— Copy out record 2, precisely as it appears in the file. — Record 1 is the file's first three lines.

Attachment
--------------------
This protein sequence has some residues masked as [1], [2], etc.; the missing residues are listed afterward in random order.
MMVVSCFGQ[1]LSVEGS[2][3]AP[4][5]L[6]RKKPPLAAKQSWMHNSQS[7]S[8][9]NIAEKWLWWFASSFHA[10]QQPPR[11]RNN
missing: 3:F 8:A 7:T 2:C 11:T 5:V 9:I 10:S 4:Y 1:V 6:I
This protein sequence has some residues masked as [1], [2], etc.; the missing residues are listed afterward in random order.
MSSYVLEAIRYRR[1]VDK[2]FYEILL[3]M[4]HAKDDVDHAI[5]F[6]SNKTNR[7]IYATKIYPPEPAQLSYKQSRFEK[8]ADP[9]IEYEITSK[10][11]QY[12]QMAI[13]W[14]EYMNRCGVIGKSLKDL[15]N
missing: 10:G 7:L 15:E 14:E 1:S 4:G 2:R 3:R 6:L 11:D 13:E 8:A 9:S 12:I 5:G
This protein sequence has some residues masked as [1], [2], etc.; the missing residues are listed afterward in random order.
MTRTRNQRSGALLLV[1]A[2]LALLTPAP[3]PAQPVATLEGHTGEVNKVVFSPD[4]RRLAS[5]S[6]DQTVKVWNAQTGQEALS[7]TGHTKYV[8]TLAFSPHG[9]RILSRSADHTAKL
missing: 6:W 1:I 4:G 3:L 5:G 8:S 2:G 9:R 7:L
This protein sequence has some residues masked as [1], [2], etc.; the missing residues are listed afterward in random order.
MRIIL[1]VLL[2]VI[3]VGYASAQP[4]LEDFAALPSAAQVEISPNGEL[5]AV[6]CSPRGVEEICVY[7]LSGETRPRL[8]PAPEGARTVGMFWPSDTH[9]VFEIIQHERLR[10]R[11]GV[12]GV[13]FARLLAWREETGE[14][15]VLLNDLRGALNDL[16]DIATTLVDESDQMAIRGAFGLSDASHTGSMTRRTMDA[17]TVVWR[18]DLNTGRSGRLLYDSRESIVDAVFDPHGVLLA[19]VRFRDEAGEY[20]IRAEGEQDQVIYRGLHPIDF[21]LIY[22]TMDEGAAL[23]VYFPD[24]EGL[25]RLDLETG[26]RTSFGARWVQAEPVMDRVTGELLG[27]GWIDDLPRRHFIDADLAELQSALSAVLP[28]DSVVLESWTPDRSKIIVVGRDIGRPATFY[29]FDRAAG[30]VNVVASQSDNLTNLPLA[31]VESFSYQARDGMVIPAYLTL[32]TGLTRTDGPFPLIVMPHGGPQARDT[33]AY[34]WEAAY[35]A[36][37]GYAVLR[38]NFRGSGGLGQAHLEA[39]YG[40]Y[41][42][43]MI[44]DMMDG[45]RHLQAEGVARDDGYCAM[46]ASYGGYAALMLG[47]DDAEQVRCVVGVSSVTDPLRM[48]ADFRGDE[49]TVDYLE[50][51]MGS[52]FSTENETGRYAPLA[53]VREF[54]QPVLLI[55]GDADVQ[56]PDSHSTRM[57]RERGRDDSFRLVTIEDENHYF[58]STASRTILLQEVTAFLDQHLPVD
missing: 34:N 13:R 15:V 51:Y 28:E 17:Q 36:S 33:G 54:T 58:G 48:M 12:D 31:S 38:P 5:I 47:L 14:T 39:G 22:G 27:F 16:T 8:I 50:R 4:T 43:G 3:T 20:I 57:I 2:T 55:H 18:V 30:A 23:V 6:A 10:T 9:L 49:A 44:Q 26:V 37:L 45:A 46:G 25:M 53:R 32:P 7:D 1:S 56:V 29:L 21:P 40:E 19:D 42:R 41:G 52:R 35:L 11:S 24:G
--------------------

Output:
This protein sequence has some residues masked as [1], [2], etc.; the missing residues are listed afterward in random order.
MSSYVLEAIRYRR[1]VDK[2]FYEILL[3]M[4]HAKDDVDHAI[5]F[6]SNKTNR[7]IYATKIYPPEPAQLSYKQSRFEK[8]ADP[9]IEYEITSK[10][11]QY[12]QMAI[13]W[14]EYMNRCGVIGKSLKDL[15]N
missing: 10:G 7:L 15:E 14:E 1:S 4:G 2:R 3:R 6:L 11:D 13:E 8:A 9:S 12:I 5:G